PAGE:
Appalachian Basin

Constitution Pipeline, Yes Please!

The Constitution Pipeline project is currently being discussed by the Federal Energy Regulatory Commission.  The organization has been holding FERC scoping hearings in the counties directly impacted by the project.  As a proud resident of Pennsylvania I gave my testimony at the Susquehanna County hearing.

Pennsylvania has been developing natural gas for years and will continue to do so safety and responsibly for years to come.  Natural gas is used by millions of people across the United States as an energy source to produce everything from heat to electricity.  Switching to natural gas has saved people thousands of dollars on energy costs and also allowed for a larger shift to the cleanest burning fossil fuel.  Companies like Inergy Midstream, UGI, Leatherstocking Gas Company and Williams Midstream have stepped up to the plate and put the necessary infrastructure in to move this game changing resource to market.

Williams Midstream is in the process of getting approval for the Constitution Pipeline project that will bring natural gas to the Boston and New York markets.  This 30 inch pipeline will service around 3 million people with natural gas and run primarily up the I-88 corridor.  Do I think this project is necessary?  You bet I do. With the majority of my family living in New York, I know they would appreciate the opportunity to utilize this resource like the rest of the country does.

I decided to speak at the latest Federal Energy Regulatory Commission (FERC) scoping hearing, from my perspective  as a resident of Pennsylvania, and as a son of New York where my family continues to reside.  They will have the opportunity to potentially benefit from this project and here is what I said:

Cornell President and Vice President in Forbes magazine said:  “We cannot put this genie back in the bottle.  Fracking is already being carried out across the country.  And shale basins have been identified on six continents, making fracking a truly global issue.  The questions before us are not only whether to frack, but how, where and with what safeguards in place.”

With natural gas supplies plentiful for now and prices relatively low, we have time to make sound decisions about our shale gas resources.  In creative partnership with government and industry, universities can help make sure we get it right.

Wind is among the most environmentally friendly energy forms around, yet communities all over  have resoundingly shot down recent proposals.  I’m dating this statistic but there have been similar ones since, in Oswego, New York, more specifically.  In 2005, a proposal to build an offshore wind project on the South Shore of Long Island was torpedoed. The project was opposed by nearly a thousand Long Islanders who likened the windmills — which would have been constructed very far out in the Atlantic Ocean — to “visual pollution.”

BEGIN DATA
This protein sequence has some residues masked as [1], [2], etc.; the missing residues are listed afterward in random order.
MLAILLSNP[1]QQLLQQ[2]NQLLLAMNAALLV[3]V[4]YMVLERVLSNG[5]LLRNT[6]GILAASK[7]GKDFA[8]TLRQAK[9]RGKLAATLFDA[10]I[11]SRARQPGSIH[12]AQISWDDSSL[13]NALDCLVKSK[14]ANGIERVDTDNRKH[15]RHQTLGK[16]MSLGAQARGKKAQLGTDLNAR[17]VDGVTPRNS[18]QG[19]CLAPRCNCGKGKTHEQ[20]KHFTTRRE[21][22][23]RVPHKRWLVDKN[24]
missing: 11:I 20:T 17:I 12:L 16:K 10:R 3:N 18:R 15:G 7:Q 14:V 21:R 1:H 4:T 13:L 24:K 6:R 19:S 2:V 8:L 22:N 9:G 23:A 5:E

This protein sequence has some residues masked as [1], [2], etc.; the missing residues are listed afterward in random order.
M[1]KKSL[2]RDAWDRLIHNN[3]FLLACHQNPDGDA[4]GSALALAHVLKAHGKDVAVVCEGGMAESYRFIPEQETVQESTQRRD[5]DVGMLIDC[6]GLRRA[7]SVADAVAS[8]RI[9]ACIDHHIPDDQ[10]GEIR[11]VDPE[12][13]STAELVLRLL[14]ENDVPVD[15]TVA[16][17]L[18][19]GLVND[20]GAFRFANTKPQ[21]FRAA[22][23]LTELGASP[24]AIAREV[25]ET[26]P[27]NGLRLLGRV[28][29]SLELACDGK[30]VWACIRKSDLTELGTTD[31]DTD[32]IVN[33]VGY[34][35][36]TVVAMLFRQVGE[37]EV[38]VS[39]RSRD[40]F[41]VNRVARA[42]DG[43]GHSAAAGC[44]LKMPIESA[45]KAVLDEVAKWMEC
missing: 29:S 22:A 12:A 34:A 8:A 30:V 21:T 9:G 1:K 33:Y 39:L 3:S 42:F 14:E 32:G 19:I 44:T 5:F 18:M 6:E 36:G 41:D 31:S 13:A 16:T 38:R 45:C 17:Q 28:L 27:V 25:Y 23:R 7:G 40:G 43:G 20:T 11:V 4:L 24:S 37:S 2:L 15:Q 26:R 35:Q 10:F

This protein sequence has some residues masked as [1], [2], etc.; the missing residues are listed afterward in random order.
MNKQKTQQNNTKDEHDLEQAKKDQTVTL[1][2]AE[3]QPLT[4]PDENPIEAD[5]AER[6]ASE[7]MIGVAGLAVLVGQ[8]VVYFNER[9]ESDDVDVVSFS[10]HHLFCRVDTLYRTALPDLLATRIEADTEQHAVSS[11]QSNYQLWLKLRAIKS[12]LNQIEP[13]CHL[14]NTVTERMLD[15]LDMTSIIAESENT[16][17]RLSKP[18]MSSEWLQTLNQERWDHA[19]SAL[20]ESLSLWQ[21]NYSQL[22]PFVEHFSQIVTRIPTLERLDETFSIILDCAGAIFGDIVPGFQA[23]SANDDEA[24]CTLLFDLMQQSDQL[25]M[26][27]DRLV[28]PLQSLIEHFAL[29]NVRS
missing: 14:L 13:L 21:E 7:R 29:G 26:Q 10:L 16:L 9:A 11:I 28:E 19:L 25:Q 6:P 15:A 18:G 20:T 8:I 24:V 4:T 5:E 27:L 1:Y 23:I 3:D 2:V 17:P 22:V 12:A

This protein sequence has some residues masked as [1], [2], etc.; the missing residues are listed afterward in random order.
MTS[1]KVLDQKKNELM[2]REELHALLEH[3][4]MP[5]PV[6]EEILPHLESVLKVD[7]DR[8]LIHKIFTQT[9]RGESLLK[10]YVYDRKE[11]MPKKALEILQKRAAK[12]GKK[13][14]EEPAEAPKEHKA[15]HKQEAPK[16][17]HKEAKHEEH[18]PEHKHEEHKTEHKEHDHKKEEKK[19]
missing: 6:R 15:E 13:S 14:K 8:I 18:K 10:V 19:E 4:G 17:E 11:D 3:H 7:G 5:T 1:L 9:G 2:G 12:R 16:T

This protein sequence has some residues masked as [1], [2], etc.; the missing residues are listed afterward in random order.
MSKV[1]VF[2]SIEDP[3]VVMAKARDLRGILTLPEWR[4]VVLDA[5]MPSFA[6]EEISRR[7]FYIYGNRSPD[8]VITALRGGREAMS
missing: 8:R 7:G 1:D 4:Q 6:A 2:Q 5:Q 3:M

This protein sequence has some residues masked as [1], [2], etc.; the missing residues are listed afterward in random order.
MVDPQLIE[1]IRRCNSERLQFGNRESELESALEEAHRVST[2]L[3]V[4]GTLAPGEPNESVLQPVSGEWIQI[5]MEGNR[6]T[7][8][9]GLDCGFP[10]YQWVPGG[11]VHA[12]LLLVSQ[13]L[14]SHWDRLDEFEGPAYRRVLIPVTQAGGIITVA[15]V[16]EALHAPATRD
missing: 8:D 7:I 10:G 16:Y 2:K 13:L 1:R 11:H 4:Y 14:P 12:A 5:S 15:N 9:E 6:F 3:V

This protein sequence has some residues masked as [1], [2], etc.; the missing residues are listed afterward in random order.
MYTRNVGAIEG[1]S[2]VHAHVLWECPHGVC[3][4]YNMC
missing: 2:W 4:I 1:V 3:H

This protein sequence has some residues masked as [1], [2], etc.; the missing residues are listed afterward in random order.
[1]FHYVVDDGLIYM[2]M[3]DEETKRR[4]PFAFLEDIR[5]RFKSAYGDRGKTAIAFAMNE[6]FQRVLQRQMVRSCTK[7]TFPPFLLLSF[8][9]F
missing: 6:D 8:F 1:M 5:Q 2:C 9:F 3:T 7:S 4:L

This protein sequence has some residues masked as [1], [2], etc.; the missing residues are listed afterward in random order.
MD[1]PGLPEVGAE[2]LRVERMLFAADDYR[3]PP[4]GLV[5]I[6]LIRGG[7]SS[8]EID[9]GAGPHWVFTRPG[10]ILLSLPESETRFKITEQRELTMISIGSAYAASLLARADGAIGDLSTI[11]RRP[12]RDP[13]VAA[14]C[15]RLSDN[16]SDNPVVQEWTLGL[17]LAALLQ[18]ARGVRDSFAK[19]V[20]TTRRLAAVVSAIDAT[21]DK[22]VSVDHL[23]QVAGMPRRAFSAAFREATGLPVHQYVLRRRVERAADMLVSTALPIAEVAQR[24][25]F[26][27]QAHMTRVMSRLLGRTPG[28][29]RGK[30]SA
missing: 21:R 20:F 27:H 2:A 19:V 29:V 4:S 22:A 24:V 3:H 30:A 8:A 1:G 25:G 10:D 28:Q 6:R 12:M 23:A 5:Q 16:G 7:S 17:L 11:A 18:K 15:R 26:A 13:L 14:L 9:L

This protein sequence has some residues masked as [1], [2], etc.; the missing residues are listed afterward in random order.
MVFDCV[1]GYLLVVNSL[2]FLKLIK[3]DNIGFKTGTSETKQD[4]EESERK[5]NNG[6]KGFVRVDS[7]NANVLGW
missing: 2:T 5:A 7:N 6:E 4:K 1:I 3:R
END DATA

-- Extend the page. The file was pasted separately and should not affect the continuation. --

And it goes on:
And windmills have their own problems in terms of functionality that I won’t get into here.

We all want to believe solar energy is another viable source for our energy needs.  We all worry about pollutants in the atmosphere right. During the production of solar panels  nitrogen trifluoride (NF3) is produced and is about 17,000 times more potent a greenhouse gas than carbon dioxide.

Accidents can happen even with shale gas extraction, the women earlier talked about removing gas from the bowels of the earth.  In order to get the rare earth minerals needed for solar panel manufacturing we use a process called strip mining.  Ever hear of it?

My point is that we don’t have a completely clean energy.

In ten years, UGI Corp.’s gas utilities have added 50,000 customers, mostly people who have changed their heating system to natural gas.

Let the statistics speak for themselves.  The people here tonight opposing natural gas development and infrastructure are in the minority. In Pennsylvania and, more specifically in Luzerne County, the 50,000 people who have switched to natural gas as a cleaner, and economically sound energy source are the silent majority.  Some of you here tonight were in Albany and handed Governor Cuomo 3,200 signatures against natural gas development and infrastructure  I believe that has grown to 5,000. Again, still a minority.

Many who oppose these projects here call for more renewable energy sources.  You seem to not mind traveling out of your area to protest these projects.  So where were you when the wind farms in Long Island and Oswego, New York were being voted upon.  Many of you were here making your signs and backyard “documentaries.”  You had your chance to show a “better” energy source for us to solely use, you have failed to do that.  Its now time to embrace natural gas.  We have spent years here developing this resource and without pipelines we cannot move it to utilize it.

Since the FERC hearing a petition was started against the Constitution Pipeline project.  My name, along with those of FERC representatives, are at the top of the petition.  That’s fine but they could have at least spelled my name right (it’s Massaro, not Mussaro).  I guess it goes to show little research of the facts our opponents do.  When someone signs this electronic petition, I am sent an email, which I’m assuming is because I said the people opposing natural gas development and infrastructure were in the minority.

I am watching the electronic activity very carefully and finding it quite fascinating.  I stand by my comment and unless our friends in the opposition can  produce 50,000+ signatures on that petition from real people actually affected by the project they are still a minority, a very tiny uninformed one with no sense of humor and an inflated outsized take on themselves and their influence.  Then again, that seems to be the case with most of our friends on the other side.

No Comments

Post A Comment